Free clinic created in good faith
As assistant to the pastor, Nancy Morgans-Ferguson encounters a lot of needy people at the Congregational Church of Chico. Two in particular have left a lasting impression—on her, and now on the community.
“I had a little old lady and man coming every week from the spring into the summer asking for something,” she recalled this week. “[The lady would say,] ‘I have an owie.’ ‘I have an infection.’ I encouraged them to see Enloe, but they refused.”
The couple was “mentally challenged,” she explained. “It would take half an hour before I could understand what they needed.”
Often, what they needed she couldn’t provide. “I can give money, give clothes, give food. … I can’t give medical treatment.”
Ultimately, the couple moved back to Arkansas, driving out of the church parking lot with walkers and other items Morgans-Ferguson had acquired. She cried while remembering all they’d gone through and thought, We’ve got to have an alternative to help people like them.
Spurred into action by Pastor Fred Davis, she began working with Karen Kushner on such an alternative. Kushner, a physician’s assistant employed by Butte County, also wanted to reach out to the sick and needy. Their work—supported by the Congregational Church and Chico Havurah, the Jewish congregation that also inhabits the house of worship—has brought forth the Shalom Free Clinic.
Sunday afternoon starting Feb. 4, three physicians and a dozen other health professionals will offer medical and mental-health care—"no cost, no questions asked,” Morgans-Ferguson said. Ultimately, they hope each doctor and lab in town will treat one or two patients a year referred by the clinic. For now, they are excited about the support they have.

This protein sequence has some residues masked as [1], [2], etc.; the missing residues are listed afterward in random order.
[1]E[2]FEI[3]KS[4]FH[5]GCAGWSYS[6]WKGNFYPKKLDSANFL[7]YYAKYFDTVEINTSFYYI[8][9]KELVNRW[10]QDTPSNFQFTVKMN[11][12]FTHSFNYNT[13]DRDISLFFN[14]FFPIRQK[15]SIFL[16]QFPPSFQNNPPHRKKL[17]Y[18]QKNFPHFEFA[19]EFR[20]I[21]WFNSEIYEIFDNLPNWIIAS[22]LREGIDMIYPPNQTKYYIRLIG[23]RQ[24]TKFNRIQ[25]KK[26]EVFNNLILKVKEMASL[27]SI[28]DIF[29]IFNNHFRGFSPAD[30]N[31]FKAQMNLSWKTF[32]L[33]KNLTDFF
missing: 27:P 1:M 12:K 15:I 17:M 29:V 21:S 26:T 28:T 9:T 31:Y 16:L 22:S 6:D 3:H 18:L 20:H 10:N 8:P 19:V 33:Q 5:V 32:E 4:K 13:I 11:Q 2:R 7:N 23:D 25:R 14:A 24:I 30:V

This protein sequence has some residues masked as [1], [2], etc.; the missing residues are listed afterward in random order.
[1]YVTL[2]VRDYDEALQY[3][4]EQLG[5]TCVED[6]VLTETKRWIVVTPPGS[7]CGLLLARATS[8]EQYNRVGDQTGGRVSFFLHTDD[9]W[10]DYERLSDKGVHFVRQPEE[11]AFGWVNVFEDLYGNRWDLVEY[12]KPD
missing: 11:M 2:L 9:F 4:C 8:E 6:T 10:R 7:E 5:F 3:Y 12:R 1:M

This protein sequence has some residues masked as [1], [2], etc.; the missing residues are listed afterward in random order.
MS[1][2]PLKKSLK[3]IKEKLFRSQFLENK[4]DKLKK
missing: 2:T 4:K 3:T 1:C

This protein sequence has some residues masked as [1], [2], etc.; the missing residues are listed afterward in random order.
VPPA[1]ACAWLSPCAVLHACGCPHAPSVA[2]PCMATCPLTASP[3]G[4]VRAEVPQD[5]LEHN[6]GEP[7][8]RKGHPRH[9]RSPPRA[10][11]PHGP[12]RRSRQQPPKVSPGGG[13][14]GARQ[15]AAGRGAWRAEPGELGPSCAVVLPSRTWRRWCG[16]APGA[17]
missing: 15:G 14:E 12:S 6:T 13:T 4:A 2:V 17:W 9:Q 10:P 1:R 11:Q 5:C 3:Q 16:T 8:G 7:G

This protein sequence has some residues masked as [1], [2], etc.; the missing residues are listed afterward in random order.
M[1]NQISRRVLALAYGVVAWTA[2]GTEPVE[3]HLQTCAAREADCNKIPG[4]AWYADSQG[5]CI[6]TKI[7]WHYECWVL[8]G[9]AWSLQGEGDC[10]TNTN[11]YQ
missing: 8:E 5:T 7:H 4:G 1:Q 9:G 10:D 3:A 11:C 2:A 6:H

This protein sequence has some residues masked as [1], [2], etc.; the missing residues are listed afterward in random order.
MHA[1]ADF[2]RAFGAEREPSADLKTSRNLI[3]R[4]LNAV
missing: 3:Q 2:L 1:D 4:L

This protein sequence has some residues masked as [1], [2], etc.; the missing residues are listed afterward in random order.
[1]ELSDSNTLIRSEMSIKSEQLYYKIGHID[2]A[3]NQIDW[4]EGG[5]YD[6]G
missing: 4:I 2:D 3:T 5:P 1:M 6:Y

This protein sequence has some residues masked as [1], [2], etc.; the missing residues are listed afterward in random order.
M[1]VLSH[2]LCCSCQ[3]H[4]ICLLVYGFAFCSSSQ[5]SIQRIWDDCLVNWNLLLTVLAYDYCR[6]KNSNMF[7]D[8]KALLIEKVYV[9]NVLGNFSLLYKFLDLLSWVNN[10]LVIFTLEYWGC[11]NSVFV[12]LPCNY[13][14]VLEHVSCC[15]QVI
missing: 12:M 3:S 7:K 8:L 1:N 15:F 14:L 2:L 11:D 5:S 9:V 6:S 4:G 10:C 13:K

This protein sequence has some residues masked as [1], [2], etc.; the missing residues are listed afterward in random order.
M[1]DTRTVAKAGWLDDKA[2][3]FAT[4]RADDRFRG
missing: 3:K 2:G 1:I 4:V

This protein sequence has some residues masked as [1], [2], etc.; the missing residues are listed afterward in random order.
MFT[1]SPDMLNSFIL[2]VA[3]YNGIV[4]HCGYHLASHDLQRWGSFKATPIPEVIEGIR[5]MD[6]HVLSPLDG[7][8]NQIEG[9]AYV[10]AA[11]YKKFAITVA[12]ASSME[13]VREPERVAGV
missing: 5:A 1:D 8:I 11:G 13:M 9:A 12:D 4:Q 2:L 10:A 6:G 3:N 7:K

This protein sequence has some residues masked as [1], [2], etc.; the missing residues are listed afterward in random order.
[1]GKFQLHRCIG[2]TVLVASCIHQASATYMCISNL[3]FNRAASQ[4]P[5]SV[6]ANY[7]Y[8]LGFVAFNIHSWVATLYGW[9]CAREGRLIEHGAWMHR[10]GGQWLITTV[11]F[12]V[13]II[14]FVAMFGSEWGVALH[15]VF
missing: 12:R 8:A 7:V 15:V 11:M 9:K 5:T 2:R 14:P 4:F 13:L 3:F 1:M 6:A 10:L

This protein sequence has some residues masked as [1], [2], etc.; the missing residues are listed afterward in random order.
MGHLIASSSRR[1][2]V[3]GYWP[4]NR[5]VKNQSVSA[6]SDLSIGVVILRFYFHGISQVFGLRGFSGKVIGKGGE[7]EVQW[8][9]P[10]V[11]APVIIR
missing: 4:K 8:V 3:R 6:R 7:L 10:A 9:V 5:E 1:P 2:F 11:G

Dr. Jerry Weiner has begun rallying the Chico medical community. Dr. Virmali Paul will be the clinic’s medical director, Morgans-Ferguson said, and the pharmaceutical provider Option Care will repackage and dispense bulk generic drugs. Jones, a psychologist with Butte County Mental Health, and Havurah President Silona Reyman, a marriage and family therapist, will offer counseling.
The clinic has been certified a nonprofit corporation and is in the process of getting no-cost malpractice insurance that the federal government offers free clinics.
In Kushner’s estimation, “we’ve got all the bases covered.”
The Shalom Free Clinic is named after the Hebrew word for peace. Interestingly, members of the Congregational Church suggested “Shalom"; when discussed with other organizers, Reyman relayed in an e-mail, “it was a unanimous ‘yes.’ “
The clinic has 300 volunteers, with room for more. “There’s a job for everybody who wishes to help us,” Morgans-Ferguson said, “from doctors to little old ladies on the hospitality committee making soup, bread and cookies.”
The people who get help may want to think about a certain little old lady … and, while they’re at it, some working women, too.
“This has been a dream of mine for a long time,” Kushner said, “and to find other people willing to make it happen …”
That’s a dream come true.